Symbian is improving its developer experience by adding the cross-platform Qt development environment and runtime to the platform. Qt is purposely a layer on top of the platform. It does not permeate the whole platform to improve application creation and usage. I was particularly impressed by the “Writing zippy Android apps” session, in which a Google engineer talked about finding performance, responsiveness, and usability issues and then communicating to the multiple responsible teams to get the issues fixed. The Symbian community should empower similar types of initiatives. Too often, developer and application improvement initiatives are rejected or delayed because of concerns about hardware shipping deadlines, cross-functional challenges, or security concerns.

    Speed and Urgency

    Android is making plenty of mistakes, but iterating fast enough so that mistakes get quickly fixed. Froyo is the fourth release since April 2009.

    Tools for Mobile Web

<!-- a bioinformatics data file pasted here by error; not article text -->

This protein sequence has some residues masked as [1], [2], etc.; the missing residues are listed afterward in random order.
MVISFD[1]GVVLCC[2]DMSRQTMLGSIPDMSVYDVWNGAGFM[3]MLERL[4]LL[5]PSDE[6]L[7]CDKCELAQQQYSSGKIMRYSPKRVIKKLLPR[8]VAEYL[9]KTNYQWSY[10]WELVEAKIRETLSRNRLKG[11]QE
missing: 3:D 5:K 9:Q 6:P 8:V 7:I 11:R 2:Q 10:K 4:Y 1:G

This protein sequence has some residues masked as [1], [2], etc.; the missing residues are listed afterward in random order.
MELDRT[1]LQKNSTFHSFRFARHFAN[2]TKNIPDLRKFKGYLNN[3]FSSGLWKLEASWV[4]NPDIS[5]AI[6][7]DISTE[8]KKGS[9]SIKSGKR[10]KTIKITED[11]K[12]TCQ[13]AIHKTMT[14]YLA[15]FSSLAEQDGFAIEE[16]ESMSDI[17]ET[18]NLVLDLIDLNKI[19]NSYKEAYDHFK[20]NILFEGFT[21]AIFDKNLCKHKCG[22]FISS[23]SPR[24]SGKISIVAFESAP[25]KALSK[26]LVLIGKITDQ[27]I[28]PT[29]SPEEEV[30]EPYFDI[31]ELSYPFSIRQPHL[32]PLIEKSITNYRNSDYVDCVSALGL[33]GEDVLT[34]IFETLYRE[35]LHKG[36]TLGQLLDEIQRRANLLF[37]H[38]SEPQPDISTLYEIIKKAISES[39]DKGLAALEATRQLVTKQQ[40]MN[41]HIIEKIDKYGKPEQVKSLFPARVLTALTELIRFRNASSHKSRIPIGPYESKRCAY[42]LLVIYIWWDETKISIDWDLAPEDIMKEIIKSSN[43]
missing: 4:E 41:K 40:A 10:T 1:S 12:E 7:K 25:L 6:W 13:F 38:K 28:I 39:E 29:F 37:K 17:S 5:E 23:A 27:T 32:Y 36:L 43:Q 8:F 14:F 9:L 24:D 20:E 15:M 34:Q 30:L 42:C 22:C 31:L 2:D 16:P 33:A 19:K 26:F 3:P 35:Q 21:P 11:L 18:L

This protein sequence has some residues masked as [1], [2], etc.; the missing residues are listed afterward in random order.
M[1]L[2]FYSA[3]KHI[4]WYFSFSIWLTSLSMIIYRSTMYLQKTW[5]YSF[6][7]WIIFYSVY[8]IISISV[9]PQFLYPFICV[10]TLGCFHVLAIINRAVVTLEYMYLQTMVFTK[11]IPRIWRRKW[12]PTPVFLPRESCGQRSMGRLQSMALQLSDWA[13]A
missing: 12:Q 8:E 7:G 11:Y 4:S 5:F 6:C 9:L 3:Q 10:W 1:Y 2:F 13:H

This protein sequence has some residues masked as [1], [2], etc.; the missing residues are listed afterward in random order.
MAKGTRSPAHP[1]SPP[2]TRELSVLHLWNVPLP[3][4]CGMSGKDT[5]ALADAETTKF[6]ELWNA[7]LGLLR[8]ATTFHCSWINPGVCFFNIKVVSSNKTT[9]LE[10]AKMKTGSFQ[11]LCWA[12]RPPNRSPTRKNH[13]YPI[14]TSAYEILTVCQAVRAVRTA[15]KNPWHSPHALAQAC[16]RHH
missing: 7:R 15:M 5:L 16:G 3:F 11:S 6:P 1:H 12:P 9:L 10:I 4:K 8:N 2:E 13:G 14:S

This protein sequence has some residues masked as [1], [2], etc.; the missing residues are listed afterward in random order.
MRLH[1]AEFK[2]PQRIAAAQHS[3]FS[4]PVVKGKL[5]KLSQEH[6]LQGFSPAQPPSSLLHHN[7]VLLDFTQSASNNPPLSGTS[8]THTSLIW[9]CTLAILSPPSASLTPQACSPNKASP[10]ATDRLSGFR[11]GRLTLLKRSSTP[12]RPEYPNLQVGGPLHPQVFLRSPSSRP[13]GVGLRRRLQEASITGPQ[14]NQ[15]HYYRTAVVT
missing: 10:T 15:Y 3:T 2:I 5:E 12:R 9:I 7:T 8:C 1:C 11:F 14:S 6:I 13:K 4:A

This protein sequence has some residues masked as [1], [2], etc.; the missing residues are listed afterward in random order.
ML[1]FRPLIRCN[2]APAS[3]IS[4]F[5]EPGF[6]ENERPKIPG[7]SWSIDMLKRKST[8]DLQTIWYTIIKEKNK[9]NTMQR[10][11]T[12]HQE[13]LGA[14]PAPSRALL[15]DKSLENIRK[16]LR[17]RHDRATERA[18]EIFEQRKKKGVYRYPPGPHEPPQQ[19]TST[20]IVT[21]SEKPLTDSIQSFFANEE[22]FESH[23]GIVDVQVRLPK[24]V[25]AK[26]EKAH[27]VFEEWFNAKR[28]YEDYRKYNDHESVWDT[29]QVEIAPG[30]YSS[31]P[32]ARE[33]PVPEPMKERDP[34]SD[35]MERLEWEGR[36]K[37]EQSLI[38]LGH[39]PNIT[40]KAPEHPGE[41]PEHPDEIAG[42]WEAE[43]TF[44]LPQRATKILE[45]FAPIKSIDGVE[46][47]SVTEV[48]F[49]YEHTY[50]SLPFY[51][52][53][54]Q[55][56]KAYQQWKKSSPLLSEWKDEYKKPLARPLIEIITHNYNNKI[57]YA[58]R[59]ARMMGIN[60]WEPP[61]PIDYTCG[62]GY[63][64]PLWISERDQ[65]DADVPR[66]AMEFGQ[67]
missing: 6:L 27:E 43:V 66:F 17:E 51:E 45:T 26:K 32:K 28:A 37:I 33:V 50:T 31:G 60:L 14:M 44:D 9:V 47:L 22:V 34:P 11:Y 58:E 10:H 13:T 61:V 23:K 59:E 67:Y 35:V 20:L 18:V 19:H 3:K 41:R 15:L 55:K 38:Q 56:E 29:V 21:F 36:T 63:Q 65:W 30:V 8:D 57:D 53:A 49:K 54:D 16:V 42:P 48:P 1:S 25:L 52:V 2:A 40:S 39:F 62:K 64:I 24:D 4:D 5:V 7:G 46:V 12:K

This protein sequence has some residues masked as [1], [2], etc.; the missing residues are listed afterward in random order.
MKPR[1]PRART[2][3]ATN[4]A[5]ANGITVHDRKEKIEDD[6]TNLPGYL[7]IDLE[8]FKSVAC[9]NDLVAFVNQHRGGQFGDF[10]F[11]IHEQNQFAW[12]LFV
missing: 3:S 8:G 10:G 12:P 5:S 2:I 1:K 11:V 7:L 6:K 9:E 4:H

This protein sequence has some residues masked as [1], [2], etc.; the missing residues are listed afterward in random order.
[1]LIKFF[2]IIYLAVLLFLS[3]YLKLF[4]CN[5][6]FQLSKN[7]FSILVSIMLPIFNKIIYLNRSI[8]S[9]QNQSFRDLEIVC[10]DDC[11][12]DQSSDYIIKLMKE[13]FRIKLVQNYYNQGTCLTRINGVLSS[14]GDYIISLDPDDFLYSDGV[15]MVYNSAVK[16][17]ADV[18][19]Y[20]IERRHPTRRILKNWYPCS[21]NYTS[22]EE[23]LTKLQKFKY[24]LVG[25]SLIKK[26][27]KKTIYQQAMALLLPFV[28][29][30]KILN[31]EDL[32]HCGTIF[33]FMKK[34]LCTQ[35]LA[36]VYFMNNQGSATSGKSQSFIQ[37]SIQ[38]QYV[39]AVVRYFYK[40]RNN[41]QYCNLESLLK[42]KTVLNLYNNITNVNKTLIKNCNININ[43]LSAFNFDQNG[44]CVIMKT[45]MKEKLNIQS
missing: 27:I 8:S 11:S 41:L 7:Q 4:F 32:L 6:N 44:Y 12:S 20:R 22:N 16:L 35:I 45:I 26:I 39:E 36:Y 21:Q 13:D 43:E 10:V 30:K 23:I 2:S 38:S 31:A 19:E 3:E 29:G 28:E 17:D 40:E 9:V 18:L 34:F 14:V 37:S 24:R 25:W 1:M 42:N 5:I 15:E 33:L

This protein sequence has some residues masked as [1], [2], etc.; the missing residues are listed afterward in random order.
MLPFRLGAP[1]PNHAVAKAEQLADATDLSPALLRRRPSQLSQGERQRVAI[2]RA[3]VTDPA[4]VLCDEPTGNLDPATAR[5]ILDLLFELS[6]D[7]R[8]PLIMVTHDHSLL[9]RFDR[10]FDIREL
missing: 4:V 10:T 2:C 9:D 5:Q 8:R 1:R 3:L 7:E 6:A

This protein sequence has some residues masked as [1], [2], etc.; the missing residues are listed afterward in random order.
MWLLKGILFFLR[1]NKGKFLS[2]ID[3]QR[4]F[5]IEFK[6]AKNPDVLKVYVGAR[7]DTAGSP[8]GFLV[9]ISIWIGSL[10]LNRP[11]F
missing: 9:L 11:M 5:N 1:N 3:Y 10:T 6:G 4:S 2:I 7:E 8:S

Despite a lot of information about programming for the web and developing for Android separately, I did not see any content at Google I/O to improve web programming for Android. From a developer perspective, it would be ideal to write a program once and have it work on any mobile device. This will not likely to be possible anytime soon with Objective C, Dalvik Java or Qt C++. However, devices are converging to all supporting WebKit html5 supported web browsers. At the same time, there is increasing access from the browser directly to device capabilities like contacts, location, and camera. In addition to supporting emerging Web mobile runtime standards like phonegap and BONDI, I’d like to see Android join with the Symbian Foundation, Eclipse Foundation, and others in advancing developer tools for mobile web developers with the Tools for the Mobile Web project.